Some merchandise is unpacked, inspected, sorted and repacked for shipment, while other items are already set for transfer to one of the company’s trucks. Employees, who keep track of all merchandise through scannable labels and tablet computers, move shipments out as quickly as possible to meet clients’ schedules and preserve shelf life.
Getting started: “The main purpose of setting up Flora Logistics in 1991 was to service the growing market for flowers,” Nuñez said. “The perishable market was not an underserved market, it was just not served well.” Providing better service “was the whole idea behind Flora Logistics.” Flora Logistics had clients from the start because parent company FBF Transportation had been working with flower imports for years. FBF provided the resources to start the new company.
The difference: The company has invested heavily in a state-of-the-art hydro cooling system that allows it to divide its 380,000-square-foot warehouse space into separate units and temperature zones as needed (from 34 degrees Fahrenheit and up), providing the most suitable temperature and humidity conditions for different perishables and dry goods. The company also manages air pressure and circulation to minimize the effects of ethylene gas. This colorless and odorless gas is produced by ripening fruit and causes cut flowers to wilt, sharply reducing their shelf life. In addition, the firm has an in-house fleet of 19 refrigerated tractor-trailers and two vans, plus access to the parent company’s fleet of more than 500 trucks. This means that perishables can be dispatched quickly, while some logistics firms must rely on independent trucking companies that may not have trucks available for immediate service.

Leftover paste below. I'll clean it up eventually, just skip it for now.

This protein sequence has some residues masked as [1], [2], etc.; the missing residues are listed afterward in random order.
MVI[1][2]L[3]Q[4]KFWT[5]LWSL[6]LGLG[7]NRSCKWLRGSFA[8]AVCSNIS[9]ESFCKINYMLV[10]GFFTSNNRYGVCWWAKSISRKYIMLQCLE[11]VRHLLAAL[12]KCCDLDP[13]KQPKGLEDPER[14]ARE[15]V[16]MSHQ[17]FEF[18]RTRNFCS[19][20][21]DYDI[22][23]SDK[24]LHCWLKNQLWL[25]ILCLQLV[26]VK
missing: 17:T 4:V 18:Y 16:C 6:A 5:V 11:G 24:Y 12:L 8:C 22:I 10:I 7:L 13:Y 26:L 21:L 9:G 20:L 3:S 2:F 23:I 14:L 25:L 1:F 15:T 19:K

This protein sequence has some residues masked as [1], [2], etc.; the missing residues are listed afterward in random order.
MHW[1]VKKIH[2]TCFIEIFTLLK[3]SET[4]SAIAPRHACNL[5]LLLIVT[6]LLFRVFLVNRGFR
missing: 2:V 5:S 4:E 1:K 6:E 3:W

Sales: Merchandise volume increased by 35 percent in 2015, and the outlook for 2016 is similar.
Competitors: Other logistics firms dealing in perishables like Hellmann Worldwide Logistics and Flagler Global Logistics.
Analyst: “They have been one of the leaders in expanding international trade in the perishables sector and a strong force in innovation,” said Eric Olafson, manager for trade development and for Foreign Trade Zone 281 at PortMiami. “Their state-of-the-art facilities and handling capacity have allowed customers to save money and extend the shelf life of products,” he said.